Jean-Jacques Rousseau (1712 – 1778) was a contemporary of such supreme philosophers as Kant and Hume, yet his popular influence far exceeded either. Immanuel Kant and David Hume may have been superior academic philosophers, but the sheer power of Rousseau’s ideas was un-equaled in his time. Indeed, Rousseau was certainly the most unintellectual of all the great philosophers.
Again and again, feeling triumphs over intellectual argument in his works – which are both deeply stirring and deeply inconsistent. It is possible simultaneously to both love and hate Rousseau – for his work as well as for his effect. It was he who encouraged the introduction of both liberty and irrationality into the public domain.
Our true nature
The man and his ideas were one. Rousseau lived out his thought to the very utmost of his being. As a man he was both endearing and impossible. Here was a walking ego, a naked sensibility. For Rousseau, normal everyday life was often a torment – and he often made sure it was for those around him. But Europe was in need of such a figure. By the early years of the eighteenth century, when Rousseau was born, the scientific revolution and the Enlightenment were giving rise to great intellectual advances.
Yet at the same time the European sensibility was suffering from a deep malaise. It had become bogged down in the intellectual and emotional restraints of classicism. In the midst of the new progress, many individuals were aware that they were beginning to lose touch with themselves, with who they really were. This was a novel feeling – which would remain part of our sensibility to this day. Rousseau was the first to confront this inarticulate self-awareness. It was he who insisted that we should seek out and experience our “true nature.”
The first of my misfortunes
Jean-Jacques Rousseau was born on June 28, 1712, at Geneva in Switzerland. He never knew his mother, who died of the effects of childbirth ten days after his arrival. In his own words: “My birth was the first of my misfortunes…. I was born almost dying, they had little hope of saving me. I carried the seed of a disorder that the years have reinforced.” This was how Rousseau viewed his entry into the world: a drama whose potential “disorder” would prove emotional, psychological, and even physical.
From the start, his relationship with those around him was unhealthily intense. His father, a watchmaker who had married “above his social class,” was inconsolable at the loss of the woman he had loved since childhood. In Rousseau’s words, “He thought he saw her again in me, but could not forget that I had robbed him of her.” They would both cry when he spoke of her. “He never kissed me without my being aware of his sighs; in his convulsive hugs a bitter grief was mingled with his caresses.” One can all but hear, feel, and smell the closeness and undermining ambivalence.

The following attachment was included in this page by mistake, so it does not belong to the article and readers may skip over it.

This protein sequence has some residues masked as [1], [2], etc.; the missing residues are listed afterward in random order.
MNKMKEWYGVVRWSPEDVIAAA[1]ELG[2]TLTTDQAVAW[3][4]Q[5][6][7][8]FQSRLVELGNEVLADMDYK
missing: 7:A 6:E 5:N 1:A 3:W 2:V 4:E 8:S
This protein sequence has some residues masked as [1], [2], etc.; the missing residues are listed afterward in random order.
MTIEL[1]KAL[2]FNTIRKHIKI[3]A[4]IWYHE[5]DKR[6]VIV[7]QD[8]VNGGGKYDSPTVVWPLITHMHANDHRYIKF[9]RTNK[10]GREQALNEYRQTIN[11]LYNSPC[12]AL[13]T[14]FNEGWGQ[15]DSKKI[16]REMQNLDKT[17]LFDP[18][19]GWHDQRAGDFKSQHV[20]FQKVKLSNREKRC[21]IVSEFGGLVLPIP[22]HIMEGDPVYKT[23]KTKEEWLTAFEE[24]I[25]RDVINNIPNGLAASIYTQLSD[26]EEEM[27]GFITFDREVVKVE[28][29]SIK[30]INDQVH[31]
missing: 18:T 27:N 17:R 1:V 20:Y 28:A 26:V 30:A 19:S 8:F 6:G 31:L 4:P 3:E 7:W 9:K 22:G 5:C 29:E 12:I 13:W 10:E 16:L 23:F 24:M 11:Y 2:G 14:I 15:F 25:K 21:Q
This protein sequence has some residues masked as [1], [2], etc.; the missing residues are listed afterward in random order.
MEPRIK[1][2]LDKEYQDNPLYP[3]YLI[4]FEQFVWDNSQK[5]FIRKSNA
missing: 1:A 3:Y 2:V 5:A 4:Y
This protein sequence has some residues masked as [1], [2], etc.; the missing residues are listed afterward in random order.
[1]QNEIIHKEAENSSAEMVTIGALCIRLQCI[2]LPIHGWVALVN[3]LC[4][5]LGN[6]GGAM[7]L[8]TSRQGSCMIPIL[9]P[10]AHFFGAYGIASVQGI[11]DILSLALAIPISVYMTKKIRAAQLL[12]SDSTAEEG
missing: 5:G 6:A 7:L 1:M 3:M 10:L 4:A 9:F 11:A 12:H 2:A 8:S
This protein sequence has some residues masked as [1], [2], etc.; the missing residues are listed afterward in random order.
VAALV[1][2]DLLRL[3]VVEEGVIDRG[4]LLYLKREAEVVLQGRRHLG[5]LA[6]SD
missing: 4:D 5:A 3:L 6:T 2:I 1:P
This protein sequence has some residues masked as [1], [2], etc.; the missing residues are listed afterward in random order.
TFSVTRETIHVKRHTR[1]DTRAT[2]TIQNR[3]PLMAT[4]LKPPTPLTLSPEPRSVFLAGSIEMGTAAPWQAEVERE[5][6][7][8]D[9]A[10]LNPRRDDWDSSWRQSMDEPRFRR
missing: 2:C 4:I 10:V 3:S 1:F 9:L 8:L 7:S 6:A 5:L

There appears to have been a streak of impulsive wildness in the family. Rousseau had a brother who was seven years older than him. His father would occasionally beat the brother, and on one occasion Rousseau flung himself between them to save his brother. Rousseau at first describes his brother as a “rascal” but later reveals, “Finally my brother turned so bad that he ran away and disappeared completely.”
Larks at daybreak
At this time Geneva was a small Protestant republic surrounded by Catholic states and dependencies. It was geographically isolated from its neighbours by the icecapped peaks of the Alps and the picturesque waters of Lake Geneva. The city owed its republicanism and independence to the sixteenth-century religious reformer John Calvin, who had made it a bastion of Protestantism.
Its citizens were upright and democratic. Rousseau’s father was intensely proud of his native city, describing it to his son in terms of Sparta and ancient Rome. Rousseau’s mother had left them a small library of books, and his father would read them with his son after supper. Soon they both became so absorbed in this activity that they would continue into the night, taking turns to read. “We could never stop before the end of the book. Sometimes when my father heard the larks at daybreak, he would be ashamed and exclaim, ‘Let’s go to bed. I’m more of a child than you.’”
A contradiction with myself
Young Rousseau found himself the centre of attention in an almost exclusively female household, with a nurse, an aunt, and occasional admiring relatives. Sitting at his aunt’s knee as she embroidered, he would listen to her singing her seemingly endless repertoire of traditional songs. Rousseau was fascinated, acquiring a deep interest and understanding of music at an early age. But the element of undermining ambivalence remained. Years later he would describe himself at this stage as having a “heart at once so proud and so tender [with an] effeminate yet indomitable character … vacillating between weakness and courage, self-indulgence and virtue.” He saw himself as a “contradiction with myself.”
Then, suddenly, everything changed.